Jun 5, 2016 | By Faith

The facilitation of art through technology is a concept that has been around for thousands of years. Employing new techniques to manufacture creative products doubtlessly results in the production of incredible new artworks – and nothing less is expected through the use of 3D printing to create beautiful new musical instruments.

Whilst the guitar is not a new invention, the capability to 3D print the instrument whilst retaining its musical qualities is an endeavour that international technologists and musicians alike have been working on for a number of years. However, one student from Griffith University on Australia’s Gold Coast has done just that as the final project in his third year of an Industrial Design degree.

Design student Adrian McCormack shows off his 3D-printed guitars

Working on the guitar’s surf-culture inspired theme and shape took Adrian McCormack approximately 40 – 60 hours of CAD design work before 200 solid hours of 3D printing could even begin. Two guitars were eventually made: of which one was 3D printed at Griffith’s Gold Coast campus in seven components, while the second was printed in one complete piece by Belgian company Materialise. “For the model printed overseas we used a bio-compatible and food-safe material called polyamide, which also ensured the body weight stayed roughly the same as a generic telecaster body”, Adrian explained. This guitar which was printed on campus also featured a unique process called ‘hot swapping’, which created the unique red and white finish.

Under the direction of Associate Professor Dr Jennifer Loy at the Queensland College of Art, Griffith University, Adrian’s project saw not only a collaboration between art and science, but between design and music.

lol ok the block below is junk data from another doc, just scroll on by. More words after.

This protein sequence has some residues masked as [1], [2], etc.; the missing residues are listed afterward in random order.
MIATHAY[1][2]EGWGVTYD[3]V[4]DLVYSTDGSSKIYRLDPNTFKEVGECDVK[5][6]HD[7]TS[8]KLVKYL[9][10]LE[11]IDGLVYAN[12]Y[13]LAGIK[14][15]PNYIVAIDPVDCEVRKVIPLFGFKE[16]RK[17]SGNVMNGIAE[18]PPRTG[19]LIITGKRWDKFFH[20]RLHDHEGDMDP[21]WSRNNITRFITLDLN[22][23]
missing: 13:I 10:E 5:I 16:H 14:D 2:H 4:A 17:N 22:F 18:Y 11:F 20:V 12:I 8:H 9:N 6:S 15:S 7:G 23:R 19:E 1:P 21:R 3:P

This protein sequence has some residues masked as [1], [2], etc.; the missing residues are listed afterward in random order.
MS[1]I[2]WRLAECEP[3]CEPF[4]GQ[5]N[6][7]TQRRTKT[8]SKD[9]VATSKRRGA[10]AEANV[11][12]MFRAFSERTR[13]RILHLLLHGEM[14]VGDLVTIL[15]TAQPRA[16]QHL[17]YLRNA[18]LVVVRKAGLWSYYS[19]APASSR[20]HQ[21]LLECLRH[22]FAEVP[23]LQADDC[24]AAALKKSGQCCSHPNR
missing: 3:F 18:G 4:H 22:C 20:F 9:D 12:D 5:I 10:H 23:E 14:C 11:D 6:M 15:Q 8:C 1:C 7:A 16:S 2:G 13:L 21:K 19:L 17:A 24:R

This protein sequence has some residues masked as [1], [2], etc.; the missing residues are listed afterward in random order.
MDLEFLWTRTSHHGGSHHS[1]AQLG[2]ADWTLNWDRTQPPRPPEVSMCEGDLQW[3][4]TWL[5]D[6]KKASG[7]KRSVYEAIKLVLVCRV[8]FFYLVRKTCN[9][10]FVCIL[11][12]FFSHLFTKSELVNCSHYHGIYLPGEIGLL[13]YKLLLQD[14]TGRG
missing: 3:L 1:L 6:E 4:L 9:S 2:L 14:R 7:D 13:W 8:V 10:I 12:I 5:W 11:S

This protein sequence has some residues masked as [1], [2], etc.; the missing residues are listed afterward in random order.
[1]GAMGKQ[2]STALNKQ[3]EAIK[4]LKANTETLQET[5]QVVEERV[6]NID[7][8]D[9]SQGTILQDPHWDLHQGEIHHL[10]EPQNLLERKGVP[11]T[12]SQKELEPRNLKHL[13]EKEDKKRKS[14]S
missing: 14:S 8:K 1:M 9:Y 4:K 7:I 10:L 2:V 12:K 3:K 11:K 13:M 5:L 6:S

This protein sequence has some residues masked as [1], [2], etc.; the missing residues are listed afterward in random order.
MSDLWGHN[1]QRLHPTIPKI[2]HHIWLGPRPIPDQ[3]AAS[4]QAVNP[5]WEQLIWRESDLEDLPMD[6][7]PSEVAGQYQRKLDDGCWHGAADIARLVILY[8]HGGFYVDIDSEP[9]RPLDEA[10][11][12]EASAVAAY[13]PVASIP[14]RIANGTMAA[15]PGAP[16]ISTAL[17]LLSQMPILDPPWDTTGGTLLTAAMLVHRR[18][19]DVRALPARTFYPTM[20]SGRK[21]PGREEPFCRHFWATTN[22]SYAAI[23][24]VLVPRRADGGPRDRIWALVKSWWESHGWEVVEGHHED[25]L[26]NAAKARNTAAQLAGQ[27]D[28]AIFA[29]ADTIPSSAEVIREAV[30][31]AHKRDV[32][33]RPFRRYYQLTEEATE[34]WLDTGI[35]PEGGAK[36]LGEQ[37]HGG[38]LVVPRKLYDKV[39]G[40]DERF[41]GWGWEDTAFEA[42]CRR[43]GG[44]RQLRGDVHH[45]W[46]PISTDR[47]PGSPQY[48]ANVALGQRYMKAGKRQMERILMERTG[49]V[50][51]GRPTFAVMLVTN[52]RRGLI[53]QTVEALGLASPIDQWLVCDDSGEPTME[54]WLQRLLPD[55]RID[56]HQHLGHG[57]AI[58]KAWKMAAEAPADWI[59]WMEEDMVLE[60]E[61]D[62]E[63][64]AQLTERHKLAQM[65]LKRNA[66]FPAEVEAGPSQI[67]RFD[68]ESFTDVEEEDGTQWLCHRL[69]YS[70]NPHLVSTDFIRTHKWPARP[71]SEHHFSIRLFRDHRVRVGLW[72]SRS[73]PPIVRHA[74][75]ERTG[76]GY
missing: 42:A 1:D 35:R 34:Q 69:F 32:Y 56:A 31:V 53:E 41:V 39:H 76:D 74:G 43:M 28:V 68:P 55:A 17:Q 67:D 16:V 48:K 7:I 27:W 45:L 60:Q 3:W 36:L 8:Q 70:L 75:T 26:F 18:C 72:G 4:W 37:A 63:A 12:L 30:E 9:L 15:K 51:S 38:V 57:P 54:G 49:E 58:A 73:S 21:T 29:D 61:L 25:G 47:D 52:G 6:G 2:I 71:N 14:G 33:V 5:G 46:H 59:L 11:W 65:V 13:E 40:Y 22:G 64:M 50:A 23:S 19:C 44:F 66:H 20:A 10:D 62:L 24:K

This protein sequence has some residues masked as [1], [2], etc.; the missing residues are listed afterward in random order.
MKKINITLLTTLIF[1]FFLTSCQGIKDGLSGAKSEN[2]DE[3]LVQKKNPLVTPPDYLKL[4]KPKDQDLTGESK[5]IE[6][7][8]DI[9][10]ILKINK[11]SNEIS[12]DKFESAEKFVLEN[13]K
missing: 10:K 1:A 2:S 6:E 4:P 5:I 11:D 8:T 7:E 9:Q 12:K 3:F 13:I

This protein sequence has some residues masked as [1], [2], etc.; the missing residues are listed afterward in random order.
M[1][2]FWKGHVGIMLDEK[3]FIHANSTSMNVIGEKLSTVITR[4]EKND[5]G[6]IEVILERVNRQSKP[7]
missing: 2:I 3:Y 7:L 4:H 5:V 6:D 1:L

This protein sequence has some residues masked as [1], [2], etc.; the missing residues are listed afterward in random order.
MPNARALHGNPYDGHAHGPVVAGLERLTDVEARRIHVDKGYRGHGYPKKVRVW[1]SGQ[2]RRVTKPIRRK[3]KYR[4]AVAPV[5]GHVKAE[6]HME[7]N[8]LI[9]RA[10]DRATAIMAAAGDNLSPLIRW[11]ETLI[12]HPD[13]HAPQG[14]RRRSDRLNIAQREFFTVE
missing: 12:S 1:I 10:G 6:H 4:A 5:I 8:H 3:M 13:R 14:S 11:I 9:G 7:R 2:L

Projects like this do an excellent job of reconnecting more traditional skillsets with contemporary manufacturing techniques. The first design was brought to reality with help from Brisbane guitar builder and technician Rohan Staples, at the renowned Guitar Shop in Paddington. His priceless experience with regards to piecing together guitars in his own workshop enabled Adrian’s guitar to retain a heritage that some argue 3D printing destroys. Admittedly, Rohan noted that he had never before assembled a guitar in which all the different pieces slotted together so seamlessly – and as Adrian put it, “I guess that’s the beauty of 3D printing”.

According to Associate Professor Loy, Griffith is working hard to develop graduates who have specialised skills in this area – an ever growing-trend within higher-education institutes all over the world. “Our Industrial Design and 3D Design Digital Media students are learning world leading software for additive manufacturing, and gaining hands-on experience of designing with advanced digital technologies, including 3D Printing, scanning and electronics for new design applications”. What’s essential to take away from this idea is that the education of manufacturing and design do not always result in purely manufacturing or design-focused careers. These contemporary skillsets, which include 3D printing as an essential new tool, look set to revolutionise a wide variety of industries – and if Adrian’s project is anything to go by, the future is going to sound pretty good.



Posted in 3D Printing Application



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